A recent Saturday morning… I awoke early to take flowers to my girl. I wanted to arrive as the sun rose over the stories of lives remembered… lives forgotten… ghosts of memories lost to time. Alone… another living soul not to be found in the graveyard of memories that morning. Many non-living souls surrounding me and my girl: a Navy Warrant Officer on her left; a Navy Corpsman on her right. Only appropriate she lies between two Navy veterans I think each time I visit. Flowers arranged this day: white roses.
“She would say:
Promise me, when you see
A white rose you’ll think of me
I love you so, never let go
I will be your ghost of a rose.”
Ghost of a Rose by Blackmore’s Night
Each time I see a white rose, my thoughts immediately go to my girl. Her voice flowing through the closed bathroom door, floating through the house, reaching my ears. Often, her voice drew me to the door… standing outside… listening to her sing. Ghost of a Rose was often played, and amazed at her voice, I would stand… listening. Never did I imagine the many times standing there that one day her voice would be a memory, and at the doors of my mind I would stand, straining to remember every nuance of her voice.
Time… eventually people forget… or do not remember. It is not that this is intentional, but time moves on. Lives filled with other priorities: jobs, other family, vacations, other deaths… people move on. Occasionally, a thought may cross their minds; occasionally, a tear may form as their eye blinks, but time… it stops for no one. A graveyard is a reminder of lives no more, of lives remembered, of lives transitioning to the field of history that become only a name engraved in stone… in time.
It will be that way for me, for you, for each of us. My name will one day engrave a stone, but until that day, my girl lives in me and with me every second. Her absence weighs heavy on my heart every day. He absence pierces my soul and that absence is often filled with anger when life hits me. Flags being lowered to remember those who died because of Covid-19, or the lives killed in Atlanta is one such life-hitting moment. Those in government, the media, decide who is important enough to be remembered, to be honored. Why is there never a flag lowered for the lives ended by suicide? Do their lives not matter? Are their stories not important? Why is it the only time we hear about somebody killing themselves is when the person is considered “important,” or is a “celebrity.” Naturally, there is the occasional coverage of suicide when some external factor makes it salacious enough to cover: a girlfriend egging on her boyfriend resulting in a trial; a teenage boy taking his life because of a blackmail scheme. However, what fascinates me – and not in a good way – is in these few cases, most of the coverage is on the other person who is deemed responsible for the suicide, not the person who killed themselves. Yes, they are there, but more as props in the story the media narrates. Why is this?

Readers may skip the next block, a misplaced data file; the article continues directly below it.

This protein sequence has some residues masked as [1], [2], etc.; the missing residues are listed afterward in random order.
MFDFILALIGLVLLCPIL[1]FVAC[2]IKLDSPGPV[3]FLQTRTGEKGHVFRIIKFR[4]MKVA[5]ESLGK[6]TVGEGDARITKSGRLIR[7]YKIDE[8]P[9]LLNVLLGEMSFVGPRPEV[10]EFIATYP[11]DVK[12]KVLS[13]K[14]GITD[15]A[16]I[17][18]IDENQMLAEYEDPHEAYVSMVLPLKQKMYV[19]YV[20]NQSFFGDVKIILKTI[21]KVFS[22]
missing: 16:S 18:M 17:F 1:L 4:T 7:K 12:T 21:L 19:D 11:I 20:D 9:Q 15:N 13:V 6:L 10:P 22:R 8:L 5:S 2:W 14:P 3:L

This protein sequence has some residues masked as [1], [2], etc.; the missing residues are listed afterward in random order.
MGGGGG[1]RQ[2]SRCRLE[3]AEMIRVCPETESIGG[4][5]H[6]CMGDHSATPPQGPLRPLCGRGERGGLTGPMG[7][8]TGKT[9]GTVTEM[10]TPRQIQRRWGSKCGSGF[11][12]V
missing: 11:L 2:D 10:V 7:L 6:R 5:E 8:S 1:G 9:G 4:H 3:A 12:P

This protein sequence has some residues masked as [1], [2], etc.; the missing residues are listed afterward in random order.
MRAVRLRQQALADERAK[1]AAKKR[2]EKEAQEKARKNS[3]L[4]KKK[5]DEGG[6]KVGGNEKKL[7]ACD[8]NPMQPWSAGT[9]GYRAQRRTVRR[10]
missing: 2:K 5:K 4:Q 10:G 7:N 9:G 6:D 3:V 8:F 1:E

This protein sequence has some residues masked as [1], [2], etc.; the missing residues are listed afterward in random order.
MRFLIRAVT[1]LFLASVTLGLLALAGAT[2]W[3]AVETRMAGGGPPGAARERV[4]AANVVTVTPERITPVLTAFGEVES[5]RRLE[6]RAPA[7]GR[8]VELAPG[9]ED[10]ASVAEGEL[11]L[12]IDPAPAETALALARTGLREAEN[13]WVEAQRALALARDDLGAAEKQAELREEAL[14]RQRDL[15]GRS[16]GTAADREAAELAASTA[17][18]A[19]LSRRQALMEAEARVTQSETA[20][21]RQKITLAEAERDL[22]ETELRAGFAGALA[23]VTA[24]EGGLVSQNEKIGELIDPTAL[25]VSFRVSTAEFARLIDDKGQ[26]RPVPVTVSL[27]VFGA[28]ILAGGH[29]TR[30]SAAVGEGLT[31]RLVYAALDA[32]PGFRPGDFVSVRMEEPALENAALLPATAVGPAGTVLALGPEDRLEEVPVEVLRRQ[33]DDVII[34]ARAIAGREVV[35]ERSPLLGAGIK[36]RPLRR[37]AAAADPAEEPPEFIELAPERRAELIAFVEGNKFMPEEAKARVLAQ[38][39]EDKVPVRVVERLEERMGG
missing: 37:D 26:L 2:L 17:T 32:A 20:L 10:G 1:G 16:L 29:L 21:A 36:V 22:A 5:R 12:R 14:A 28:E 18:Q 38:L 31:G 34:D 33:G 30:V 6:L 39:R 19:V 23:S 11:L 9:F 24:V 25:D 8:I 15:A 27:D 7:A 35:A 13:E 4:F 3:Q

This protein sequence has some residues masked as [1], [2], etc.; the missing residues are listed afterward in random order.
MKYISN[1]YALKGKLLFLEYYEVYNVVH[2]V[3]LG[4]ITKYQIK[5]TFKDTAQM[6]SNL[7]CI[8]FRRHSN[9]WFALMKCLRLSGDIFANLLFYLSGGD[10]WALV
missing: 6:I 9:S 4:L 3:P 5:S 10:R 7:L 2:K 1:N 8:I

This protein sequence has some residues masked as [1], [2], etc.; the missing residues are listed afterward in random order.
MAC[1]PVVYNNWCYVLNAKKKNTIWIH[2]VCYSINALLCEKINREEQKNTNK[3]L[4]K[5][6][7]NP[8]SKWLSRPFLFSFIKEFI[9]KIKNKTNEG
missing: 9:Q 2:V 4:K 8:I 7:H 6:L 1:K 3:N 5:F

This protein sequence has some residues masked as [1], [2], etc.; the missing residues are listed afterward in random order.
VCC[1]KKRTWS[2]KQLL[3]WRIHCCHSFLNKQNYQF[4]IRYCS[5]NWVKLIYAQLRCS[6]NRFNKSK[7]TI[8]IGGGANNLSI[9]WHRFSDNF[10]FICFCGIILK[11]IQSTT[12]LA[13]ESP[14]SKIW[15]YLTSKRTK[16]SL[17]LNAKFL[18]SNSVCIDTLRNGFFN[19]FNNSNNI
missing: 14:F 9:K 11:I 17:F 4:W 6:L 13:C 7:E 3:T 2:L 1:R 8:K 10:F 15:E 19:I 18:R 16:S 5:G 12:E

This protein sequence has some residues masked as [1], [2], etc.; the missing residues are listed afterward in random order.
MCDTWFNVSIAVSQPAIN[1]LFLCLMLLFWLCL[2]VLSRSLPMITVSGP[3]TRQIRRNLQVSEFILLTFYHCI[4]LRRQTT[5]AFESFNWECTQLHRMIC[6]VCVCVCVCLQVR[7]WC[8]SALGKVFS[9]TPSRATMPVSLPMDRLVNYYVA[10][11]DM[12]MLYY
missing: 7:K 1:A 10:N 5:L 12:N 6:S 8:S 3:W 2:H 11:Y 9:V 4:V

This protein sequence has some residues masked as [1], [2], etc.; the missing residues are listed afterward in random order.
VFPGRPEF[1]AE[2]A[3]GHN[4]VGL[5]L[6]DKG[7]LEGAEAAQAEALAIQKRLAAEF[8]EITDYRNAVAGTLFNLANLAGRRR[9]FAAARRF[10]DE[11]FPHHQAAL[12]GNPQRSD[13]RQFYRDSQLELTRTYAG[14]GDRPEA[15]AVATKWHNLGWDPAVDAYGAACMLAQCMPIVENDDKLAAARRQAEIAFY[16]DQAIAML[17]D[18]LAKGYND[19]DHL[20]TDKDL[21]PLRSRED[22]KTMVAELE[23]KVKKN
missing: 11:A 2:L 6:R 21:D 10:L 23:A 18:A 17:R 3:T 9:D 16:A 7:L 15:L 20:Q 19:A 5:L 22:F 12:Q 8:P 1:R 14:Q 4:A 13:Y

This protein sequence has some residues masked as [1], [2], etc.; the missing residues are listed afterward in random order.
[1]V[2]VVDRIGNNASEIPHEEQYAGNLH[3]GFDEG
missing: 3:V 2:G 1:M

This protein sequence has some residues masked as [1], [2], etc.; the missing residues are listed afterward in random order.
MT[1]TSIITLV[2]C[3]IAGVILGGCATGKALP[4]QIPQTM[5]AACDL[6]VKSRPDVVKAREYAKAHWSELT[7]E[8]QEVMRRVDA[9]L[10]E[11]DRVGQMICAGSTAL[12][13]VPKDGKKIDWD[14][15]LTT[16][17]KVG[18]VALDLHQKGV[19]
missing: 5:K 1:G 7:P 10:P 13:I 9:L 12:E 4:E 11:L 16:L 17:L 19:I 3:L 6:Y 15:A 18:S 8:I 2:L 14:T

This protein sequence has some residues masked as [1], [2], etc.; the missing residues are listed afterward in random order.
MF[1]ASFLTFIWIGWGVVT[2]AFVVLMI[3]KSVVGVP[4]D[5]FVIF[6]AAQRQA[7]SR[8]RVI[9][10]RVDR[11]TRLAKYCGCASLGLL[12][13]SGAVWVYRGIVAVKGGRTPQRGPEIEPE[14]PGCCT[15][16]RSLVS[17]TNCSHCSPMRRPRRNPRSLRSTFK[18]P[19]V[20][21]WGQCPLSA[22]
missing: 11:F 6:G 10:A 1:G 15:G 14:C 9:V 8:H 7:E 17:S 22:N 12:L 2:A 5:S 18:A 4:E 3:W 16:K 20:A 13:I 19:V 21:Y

According to the Center for Disease Control, the top five reasons people die are: unintentional/accidental death; malignant cancer; heart disease; homicide; and suicide. In 2000, suicide was fourth on the list for young people between the ages of 10-25. By the year 2019, it was second. The number of suicide deaths in this age group went from 15,700 in 2000 to 22,100 in 2019. A total of 358,600 young people between 10-25 years old killed themselves from 2000 to 2019. (Note: This is not the total number of suicides.)
Why is there no honor being paid to these young lives? To the other lives? When a young person dies, it is not just that life that is extinguished, it is all that person could have become that is also extinguished. It is the death of another generation. My daughter, age 25, often spoke of the daughter she would have; she even had a name selected: that is no more. There will be no children of hers, no children of theirs… and so it goes.
But it is way more than the ending of life and the subsequent generations of lives; it is so much more because suicide radically alters the lives left behind. At this point comes the disclaimer that death alters anyone, because a person loved is no more, and what I am writing does not in any way diminish the grief felt by those who have buried loved ones. Why the disclaimer? Because someone reading will think, “Well, I lost my (fill in the name) to (fill in the manner of death), and it altered me.” And they would be correct, but other deaths are not like suicide.
Other deaths rarely elicit questions such as:
“Why didn’t they ask for help?”
“Why did they do it?”
“Didn’t you see it coming?”
“It is a permanent solution to a temporary problem.”
“It was their choice and such a selfish one.”
As a society, and individually, the person who killed themselves are to blame, and implicitly those closest to the person are questioned, and what follows is a sigh of relief because that lets everyone else off the hook. This myth creates in the survivors more questions, more self-blame, more pain, because inside, in the quiet of the night, or the loudness of the day, the questions remain… the guilt remains… the what ifs remain. The “if I’d only done more or done something differently” remain. The ghosts of memories remain…
Dedicated to my friend, Dee Dee.